O give thanks to the Lord, for he is good;
his steadfast love endures for ever!
Let Israel say,
‘His steadfast love endures for ever.’
Open to me the gates of righteousness,
that I may enter through them
and give thanks to the Lord.
This is the gate of the Lord;
the righteous shall enter through it.
I thank you that you have answered me
and have become my salvation.
The stone that the builders rejected
has become the chief cornerstone.
This is the Lord’s doing;
it is marvellous in our eyes.
This is the day that the Lord has made;
let us rejoice and be glad in it.
Save us, we beseech you, O Lord!
O Lord, we beseech you, give us success!
Blessed is the one who comes in the name of the Lord.
We bless you from the house of the Lord.
The Lord is God,
and he has given us light.
Bind the festal procession with branches,
up to the horns of the altar.
You are my God, and I will give thanks to you;
you are my God, I will extol you.
O give thanks to the Lord, for he is good,
for his steadfast love endures for ever.
The guests arrived on time, and soon the party was in full swing. The little nibbles, a whole variety of tasty little morsels, were delicious. The wine sparkled in the glasses. A lovely smell wafted through from the kitchen; clearly there was a major treat in store. The decorations made an already attractive room look like a fairy palace. How easy it was for the guests, enjoying one another’s company and a good evening out, to take it all for granted.
I caught my wife’s eye. Yes, it was good they were all here. We were glad to do it. But only she and I knew – and only she really knew – what it had taken to bring us to that point. The butcher had let us down, and an emergency dash to another shop had only just come up with the goods on time. The fridge hadn’t been working properly, and she had worried all night that everything that should have been cold and crisp would be warm and soggy. I had blown the house’s main fuse in putting up the extra lights. And in the middle of it all the key person who had kindly volunteered to help make all the little extras had gone down with the flu. The surface glitter of the party nicely covered over the days and hours when it felt as though we were pushing water uphill with our bare hands.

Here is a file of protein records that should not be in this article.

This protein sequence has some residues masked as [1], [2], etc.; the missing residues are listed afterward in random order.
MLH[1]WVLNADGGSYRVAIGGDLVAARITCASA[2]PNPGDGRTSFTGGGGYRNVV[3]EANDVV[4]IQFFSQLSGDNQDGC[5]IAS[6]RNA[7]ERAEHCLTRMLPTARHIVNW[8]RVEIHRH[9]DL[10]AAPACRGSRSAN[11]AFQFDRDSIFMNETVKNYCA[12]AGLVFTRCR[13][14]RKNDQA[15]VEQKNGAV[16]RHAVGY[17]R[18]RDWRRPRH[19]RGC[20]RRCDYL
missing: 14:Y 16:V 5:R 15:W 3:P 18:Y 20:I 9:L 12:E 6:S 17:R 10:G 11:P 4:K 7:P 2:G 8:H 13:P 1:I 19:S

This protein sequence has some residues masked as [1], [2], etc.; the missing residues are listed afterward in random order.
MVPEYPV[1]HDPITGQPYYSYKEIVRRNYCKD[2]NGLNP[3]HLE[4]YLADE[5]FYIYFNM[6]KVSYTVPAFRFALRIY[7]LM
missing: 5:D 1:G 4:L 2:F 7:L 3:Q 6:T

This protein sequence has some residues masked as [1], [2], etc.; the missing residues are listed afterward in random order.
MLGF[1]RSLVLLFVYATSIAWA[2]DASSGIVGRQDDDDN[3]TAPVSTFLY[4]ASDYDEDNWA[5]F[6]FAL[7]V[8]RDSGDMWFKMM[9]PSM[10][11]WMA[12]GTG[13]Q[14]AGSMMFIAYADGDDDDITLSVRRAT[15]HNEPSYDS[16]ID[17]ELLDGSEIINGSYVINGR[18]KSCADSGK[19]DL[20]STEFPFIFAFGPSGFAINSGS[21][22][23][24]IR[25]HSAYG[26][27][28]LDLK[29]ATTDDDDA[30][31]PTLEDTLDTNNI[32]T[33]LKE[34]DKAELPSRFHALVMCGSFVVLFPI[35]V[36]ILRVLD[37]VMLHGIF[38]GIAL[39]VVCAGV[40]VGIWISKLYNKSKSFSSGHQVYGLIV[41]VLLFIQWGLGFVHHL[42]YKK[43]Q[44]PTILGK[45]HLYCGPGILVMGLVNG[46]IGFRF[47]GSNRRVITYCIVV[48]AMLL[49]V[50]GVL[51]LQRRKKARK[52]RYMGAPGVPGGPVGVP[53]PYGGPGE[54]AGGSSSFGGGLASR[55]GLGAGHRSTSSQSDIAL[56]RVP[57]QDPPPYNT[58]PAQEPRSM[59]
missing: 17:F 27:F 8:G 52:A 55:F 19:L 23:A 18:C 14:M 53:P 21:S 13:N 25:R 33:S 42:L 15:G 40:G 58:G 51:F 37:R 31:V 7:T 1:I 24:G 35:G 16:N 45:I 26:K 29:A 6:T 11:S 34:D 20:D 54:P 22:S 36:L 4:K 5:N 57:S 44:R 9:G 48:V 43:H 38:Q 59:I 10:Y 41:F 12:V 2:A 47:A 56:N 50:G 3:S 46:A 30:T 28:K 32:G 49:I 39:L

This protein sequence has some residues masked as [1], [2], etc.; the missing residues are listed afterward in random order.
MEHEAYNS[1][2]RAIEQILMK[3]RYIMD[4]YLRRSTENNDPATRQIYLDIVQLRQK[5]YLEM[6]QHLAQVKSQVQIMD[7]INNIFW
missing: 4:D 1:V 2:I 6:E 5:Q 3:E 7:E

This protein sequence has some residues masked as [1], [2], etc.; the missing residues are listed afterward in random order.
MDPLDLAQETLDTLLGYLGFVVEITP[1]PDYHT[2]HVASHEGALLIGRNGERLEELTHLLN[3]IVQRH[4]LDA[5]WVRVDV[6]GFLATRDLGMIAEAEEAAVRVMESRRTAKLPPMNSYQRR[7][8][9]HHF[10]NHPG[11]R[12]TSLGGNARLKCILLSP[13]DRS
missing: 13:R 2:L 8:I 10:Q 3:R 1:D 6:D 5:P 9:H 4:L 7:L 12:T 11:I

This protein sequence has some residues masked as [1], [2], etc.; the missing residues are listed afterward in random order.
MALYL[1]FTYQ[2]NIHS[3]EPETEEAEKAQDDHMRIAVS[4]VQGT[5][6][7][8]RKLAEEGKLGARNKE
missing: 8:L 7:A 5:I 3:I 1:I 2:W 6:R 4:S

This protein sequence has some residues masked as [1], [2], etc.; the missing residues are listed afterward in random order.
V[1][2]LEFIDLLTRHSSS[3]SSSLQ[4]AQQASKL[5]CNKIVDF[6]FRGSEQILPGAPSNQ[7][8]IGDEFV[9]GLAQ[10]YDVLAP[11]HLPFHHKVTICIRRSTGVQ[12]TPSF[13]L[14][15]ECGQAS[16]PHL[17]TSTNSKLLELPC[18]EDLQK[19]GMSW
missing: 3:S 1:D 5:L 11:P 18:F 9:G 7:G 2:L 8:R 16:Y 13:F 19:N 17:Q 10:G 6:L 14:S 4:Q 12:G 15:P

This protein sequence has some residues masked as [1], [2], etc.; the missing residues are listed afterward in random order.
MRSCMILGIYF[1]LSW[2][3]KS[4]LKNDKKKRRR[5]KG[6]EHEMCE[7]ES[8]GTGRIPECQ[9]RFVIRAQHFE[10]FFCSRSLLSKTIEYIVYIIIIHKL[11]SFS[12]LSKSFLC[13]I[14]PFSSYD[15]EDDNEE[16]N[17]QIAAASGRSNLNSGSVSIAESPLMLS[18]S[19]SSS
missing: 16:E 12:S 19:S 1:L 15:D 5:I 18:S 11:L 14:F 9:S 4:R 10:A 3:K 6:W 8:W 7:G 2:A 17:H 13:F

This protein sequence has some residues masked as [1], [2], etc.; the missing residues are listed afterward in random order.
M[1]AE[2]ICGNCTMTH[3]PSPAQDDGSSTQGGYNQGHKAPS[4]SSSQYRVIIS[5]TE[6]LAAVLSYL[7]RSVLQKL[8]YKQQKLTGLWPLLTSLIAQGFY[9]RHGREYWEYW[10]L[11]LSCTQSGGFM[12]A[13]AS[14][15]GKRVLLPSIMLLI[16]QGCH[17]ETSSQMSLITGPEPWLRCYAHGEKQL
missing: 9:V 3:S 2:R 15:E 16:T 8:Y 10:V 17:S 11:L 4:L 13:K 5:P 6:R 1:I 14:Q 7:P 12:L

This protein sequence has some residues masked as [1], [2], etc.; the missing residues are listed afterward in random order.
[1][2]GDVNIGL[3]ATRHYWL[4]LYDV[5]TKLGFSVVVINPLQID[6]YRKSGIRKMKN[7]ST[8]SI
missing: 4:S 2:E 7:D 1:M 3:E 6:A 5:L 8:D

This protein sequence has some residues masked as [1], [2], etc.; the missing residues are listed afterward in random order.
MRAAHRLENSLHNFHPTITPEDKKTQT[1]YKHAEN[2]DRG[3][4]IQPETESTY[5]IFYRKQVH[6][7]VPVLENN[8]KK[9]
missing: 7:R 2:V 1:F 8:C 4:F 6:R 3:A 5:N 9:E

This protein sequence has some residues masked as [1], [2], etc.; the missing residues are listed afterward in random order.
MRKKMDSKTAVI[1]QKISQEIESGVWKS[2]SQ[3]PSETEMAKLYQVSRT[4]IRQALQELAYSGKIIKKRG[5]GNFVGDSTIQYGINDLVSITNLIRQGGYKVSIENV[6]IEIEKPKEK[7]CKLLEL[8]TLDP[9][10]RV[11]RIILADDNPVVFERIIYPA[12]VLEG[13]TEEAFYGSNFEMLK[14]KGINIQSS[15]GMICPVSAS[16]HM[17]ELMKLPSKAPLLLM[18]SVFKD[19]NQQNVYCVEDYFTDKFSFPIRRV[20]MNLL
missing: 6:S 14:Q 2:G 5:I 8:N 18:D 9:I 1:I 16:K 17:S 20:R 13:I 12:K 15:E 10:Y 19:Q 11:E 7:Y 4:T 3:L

The problem of only reading verses 19 –29 of this Psalm (yes: another complaint about the Lectionary!) is that it’s like trying to get the party without the preparation. The party is great, but the preparation is what counts. Try to have the one without the other, and it’s just not going to happen. (I am reminded of the story of the student phoning his mother to ask how to cook an elaborate dish, only to reveal, after she’d given him full instructions, that the guests were arriving in half an hour and he hadn’t even done the shopping yet.) And the problem with the crowds on Palm Sunday was that they, like the Lectionary, wanted to get verses 19 –29 without verses 5 –18. Yes, the party will be wonderful: the gates of righteousness, the gate of the Lord, will open and let in the pilgrims; the rejected stone becomes the cornerstone; this is the day the Lord has made; blessed in the name of the Lord is the one who comes; give thanks to the Lord, for he is good, for his steadfast love endures for ever! Absolutely. That’s God’s party. That’s what a genuine festival ought to look like and feel like. That’s what the crowds at Pass-over time wanted, and they were right to want it.